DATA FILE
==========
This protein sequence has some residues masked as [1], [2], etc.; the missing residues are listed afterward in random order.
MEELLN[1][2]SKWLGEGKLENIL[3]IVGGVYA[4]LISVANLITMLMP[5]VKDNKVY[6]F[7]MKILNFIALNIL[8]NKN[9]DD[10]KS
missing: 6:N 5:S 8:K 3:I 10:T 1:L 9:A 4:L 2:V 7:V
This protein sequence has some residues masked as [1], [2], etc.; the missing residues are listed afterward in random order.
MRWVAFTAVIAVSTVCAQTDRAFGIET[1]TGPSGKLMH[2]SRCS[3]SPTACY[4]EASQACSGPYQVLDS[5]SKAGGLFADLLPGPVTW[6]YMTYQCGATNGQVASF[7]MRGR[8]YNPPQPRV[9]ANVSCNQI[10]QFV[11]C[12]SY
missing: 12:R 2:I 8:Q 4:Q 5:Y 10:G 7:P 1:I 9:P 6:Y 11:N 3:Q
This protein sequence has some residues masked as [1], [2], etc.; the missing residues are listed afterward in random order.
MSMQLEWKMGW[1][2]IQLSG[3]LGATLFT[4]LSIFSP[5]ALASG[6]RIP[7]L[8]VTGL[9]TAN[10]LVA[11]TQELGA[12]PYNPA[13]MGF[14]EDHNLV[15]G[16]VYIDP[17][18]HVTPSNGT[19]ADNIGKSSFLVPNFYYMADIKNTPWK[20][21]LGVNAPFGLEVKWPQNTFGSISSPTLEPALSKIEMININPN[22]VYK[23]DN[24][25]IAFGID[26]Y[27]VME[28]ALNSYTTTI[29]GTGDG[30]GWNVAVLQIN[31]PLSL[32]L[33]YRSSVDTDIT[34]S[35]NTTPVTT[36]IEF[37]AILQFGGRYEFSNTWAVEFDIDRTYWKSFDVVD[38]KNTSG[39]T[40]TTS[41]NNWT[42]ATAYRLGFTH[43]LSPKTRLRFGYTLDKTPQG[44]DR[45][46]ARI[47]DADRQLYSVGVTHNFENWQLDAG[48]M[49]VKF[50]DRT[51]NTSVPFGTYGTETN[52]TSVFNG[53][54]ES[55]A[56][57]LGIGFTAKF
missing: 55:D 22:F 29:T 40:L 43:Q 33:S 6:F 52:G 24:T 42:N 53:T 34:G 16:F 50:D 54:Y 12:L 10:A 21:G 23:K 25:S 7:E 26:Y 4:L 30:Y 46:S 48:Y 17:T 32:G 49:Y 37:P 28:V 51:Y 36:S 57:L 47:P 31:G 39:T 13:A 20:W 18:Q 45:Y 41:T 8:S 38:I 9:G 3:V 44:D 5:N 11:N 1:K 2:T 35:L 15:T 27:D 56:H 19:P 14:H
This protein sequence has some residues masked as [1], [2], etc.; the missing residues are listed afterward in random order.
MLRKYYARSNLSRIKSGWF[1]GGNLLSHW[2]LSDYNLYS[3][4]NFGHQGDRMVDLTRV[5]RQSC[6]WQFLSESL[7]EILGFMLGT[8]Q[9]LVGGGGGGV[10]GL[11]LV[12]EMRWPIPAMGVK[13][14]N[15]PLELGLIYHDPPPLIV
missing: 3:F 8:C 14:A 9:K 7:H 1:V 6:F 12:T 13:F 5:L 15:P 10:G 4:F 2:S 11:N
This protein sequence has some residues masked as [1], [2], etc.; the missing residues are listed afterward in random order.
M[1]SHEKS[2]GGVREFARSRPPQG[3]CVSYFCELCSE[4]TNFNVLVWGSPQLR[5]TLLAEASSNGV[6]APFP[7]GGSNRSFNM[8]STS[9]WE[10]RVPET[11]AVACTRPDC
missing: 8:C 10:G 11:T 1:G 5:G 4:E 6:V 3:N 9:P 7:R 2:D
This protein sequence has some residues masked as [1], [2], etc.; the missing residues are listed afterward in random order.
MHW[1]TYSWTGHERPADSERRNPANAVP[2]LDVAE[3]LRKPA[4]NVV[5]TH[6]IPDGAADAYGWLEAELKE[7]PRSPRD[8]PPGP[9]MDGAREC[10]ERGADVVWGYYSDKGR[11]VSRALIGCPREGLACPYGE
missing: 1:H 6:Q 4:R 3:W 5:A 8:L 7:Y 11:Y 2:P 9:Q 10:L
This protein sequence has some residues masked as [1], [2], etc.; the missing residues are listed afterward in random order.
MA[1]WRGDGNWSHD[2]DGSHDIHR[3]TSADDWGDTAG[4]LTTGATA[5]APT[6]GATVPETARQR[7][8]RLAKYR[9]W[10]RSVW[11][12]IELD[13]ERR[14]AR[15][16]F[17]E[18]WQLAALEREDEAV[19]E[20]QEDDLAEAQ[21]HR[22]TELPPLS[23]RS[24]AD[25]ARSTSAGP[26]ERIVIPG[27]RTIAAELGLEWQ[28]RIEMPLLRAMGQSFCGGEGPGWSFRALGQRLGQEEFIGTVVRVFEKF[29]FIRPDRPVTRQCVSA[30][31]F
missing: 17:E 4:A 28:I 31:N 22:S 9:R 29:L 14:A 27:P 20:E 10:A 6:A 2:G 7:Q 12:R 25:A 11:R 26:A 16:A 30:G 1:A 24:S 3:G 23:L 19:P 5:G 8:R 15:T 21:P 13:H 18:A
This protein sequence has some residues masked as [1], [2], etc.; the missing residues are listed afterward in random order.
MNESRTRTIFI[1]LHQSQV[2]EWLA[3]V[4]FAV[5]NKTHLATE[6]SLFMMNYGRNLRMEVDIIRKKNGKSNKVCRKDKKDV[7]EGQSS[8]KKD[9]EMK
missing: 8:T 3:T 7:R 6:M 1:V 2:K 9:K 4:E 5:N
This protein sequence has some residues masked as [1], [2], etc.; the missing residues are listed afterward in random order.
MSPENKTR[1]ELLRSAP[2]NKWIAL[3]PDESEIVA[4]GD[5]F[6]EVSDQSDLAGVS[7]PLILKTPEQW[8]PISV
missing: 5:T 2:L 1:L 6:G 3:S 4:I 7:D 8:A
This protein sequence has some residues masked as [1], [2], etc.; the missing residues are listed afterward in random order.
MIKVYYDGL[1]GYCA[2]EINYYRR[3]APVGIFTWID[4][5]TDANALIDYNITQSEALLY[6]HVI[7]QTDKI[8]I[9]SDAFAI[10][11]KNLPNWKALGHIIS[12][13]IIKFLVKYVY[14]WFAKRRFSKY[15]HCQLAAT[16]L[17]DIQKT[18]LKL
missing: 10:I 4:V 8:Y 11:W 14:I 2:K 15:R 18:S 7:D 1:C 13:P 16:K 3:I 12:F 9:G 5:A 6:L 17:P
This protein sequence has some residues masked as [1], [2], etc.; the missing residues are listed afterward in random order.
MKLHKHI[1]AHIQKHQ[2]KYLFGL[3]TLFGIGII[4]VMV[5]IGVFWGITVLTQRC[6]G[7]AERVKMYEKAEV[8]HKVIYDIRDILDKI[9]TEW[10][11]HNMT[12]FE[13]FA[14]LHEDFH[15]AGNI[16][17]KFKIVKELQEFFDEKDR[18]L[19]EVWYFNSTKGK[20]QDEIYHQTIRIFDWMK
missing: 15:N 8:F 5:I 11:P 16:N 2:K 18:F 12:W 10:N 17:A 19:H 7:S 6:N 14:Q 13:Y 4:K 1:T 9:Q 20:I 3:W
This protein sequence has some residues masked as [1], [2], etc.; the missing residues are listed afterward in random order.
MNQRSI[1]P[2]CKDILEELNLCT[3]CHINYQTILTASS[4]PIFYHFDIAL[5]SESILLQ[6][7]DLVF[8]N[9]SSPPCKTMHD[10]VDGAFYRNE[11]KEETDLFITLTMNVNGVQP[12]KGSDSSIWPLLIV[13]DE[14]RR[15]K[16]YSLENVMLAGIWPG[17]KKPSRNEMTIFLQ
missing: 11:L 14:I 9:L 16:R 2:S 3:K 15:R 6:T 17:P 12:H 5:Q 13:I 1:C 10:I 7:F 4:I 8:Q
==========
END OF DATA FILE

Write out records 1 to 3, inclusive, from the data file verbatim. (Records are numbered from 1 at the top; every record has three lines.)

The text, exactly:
This protein sequence has some residues masked as [1], [2], etc.; the missing residues are listed afterward in random order.
MEELLN[1][2]SKWLGEGKLENIL[3]IVGGVYA[4]LISVANLITMLMP[5]VKDNKVY[6]F[7]MKILNFIALNIL[8]NKN[9]DD[10]KS
missing: 6:N 5:S 8:K 3:I 10:T 1:L 9:A 4:L 2:V 7:V
This protein sequence has some residues masked as [1], [2], etc.; the missing residues are listed afterward in random order.
MRWVAFTAVIAVSTVCAQTDRAFGIET[1]TGPSGKLMH[2]SRCS[3]SPTACY[4]EASQACSGPYQVLDS[5]SKAGGLFADLLPGPVTW[6]YMTYQCGATNGQVASF[7]MRGR[8]YNPPQPRV[9]ANVSCNQI[10]QFV[11]C[12]SY
missing: 12:R 2:I 8:Q 4:Q 5:Y 10:G 7:P 1:I 9:P 6:Y 11:N 3:Q
This protein sequence has some residues masked as [1], [2], etc.; the missing residues are listed afterward in random order.
MSMQLEWKMGW[1][2]IQLSG[3]LGATLFT[4]LSIFSP[5]ALASG[6]RIP[7]L[8]VTGL[9]TAN[10]LVA[11]TQELGA[12]PYNPA[13]MGF[14]EDHNLV[15]G[16]VYIDP[17][18]HVTPSNGT[19]ADNIGKSSFLVPNFYYMADIKNTPWK[20][21]LGVNAPFGLEVKWPQNTFGSISSPTLEPALSKIEMININPN[22]VYK[23]DN[24][25]IAFGID[26]Y[27]VME[28]ALNSYTTTI[29]GTGDG[30]GWNVAVLQIN[31]PLSL[32]L[33]YRSSVDTDIT[34]S[35]NTTPVTT[36]IEF[37]AILQFGGRYEFSNTWAVEFDIDRTYWKSFDVVD[38]KNTSG[39]T[40]TTS[41]NNWT[42]ATAYRLGFTH[43]LSPKTRLRFGYTLDKTPQG[44]DR[45][46]ARI[47]DADRQLYSVGVTHNFENWQLDAG[48]M[49]VKF[50]DRT[51]NTSVPFGTYGTETN[52]TSVFNG[53][54]ES[55]A[56][57]LGIGFTAKF
missing: 55:D 22:F 29:T 40:L 43:Q 33:S 6:F 52:G 24:T 42:N 53:T 34:G 16:F 50:D 54:Y 12:L 10:A 21:G 23:K 25:S 7:E 26:Y 4:L 30:Y 46:S 48:Y 17:T 32:G 49:Y 37:P 28:V 51:Y 36:S 57:L 47:P 31:G 39:T 13:A 20:W 18:Q 45:Y 41:T 8:S 38:I 9:G 3:V 44:D 5:N 11:N 1:K 2:T 35:L 15:T 27:D 56:H 19:P 14:H